One of the dreams of robotics is to help people with disabilities lead normal lives by augmenting their limited mobility.
One concern is safety, however. A robot needs to be gentle like a human, and use the appropriate amount of force. You don’t want a robot to yank a shirt over your head too aggressively. But it shouldn’t be so gentle as to be slow.
Alright, it’s not that fast. But the team behind Safe Dressing, as it’s called, says the new method could enable a robot to help complete basic tasks faster.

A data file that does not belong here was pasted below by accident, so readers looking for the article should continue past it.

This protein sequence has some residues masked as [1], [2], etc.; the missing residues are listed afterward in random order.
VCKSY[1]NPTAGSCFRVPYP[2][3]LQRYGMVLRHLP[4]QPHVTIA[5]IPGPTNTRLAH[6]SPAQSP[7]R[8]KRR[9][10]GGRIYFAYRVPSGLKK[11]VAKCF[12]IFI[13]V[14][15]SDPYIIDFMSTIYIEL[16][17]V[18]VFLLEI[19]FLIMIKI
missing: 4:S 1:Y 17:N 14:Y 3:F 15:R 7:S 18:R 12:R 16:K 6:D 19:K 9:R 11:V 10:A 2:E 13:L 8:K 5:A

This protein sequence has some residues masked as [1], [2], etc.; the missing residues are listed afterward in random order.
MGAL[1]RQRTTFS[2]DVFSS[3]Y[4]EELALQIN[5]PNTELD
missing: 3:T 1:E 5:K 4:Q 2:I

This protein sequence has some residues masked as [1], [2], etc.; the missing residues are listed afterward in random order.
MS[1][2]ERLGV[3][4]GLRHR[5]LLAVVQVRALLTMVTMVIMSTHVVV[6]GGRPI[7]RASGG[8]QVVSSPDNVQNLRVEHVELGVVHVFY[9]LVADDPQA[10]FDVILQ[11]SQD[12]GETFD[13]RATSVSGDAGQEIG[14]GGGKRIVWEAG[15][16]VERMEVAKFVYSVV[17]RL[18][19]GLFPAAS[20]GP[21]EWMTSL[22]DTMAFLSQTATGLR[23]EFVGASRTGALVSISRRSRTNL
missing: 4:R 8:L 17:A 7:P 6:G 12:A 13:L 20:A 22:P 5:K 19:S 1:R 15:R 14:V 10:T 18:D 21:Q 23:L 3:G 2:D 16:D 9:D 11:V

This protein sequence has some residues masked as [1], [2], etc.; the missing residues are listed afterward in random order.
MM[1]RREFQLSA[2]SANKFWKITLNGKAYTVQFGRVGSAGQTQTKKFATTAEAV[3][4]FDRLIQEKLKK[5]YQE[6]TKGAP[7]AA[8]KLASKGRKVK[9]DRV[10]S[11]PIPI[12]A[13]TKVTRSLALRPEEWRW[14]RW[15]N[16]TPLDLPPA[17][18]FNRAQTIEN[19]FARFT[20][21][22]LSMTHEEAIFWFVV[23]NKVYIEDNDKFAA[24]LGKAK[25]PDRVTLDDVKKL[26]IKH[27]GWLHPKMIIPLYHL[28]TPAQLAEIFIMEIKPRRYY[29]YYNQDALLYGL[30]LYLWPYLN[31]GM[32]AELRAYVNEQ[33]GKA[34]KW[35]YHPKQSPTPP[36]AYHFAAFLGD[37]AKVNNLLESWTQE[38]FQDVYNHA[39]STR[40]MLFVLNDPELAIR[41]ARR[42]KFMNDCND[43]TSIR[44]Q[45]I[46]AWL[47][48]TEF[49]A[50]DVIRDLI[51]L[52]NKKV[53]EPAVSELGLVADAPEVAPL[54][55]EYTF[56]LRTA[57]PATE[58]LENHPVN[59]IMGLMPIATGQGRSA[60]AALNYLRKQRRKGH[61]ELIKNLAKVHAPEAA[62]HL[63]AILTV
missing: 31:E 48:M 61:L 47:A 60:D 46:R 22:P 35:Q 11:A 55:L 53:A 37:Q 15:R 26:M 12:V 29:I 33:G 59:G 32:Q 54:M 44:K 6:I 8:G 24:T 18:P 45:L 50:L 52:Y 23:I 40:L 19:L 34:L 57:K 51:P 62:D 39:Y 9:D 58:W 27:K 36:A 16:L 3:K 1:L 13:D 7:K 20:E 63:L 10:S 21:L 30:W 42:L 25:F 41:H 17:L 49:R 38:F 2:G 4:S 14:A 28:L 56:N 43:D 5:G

Whereas most robotics algorithms are programmed to avoid hitting humans altogether, the algorithm CSAIL researchers programmed tolerates some collisions, so long as the impacts are calculated to be non-harmful.
"Developing algorithms to prevent physical harm without unnecessarily impacting the task efficiency is a critical challenge. By allowing robots to make non-harmful impact with humans, our method can find efficient robot trajectories to dress the human with a safety guarantee."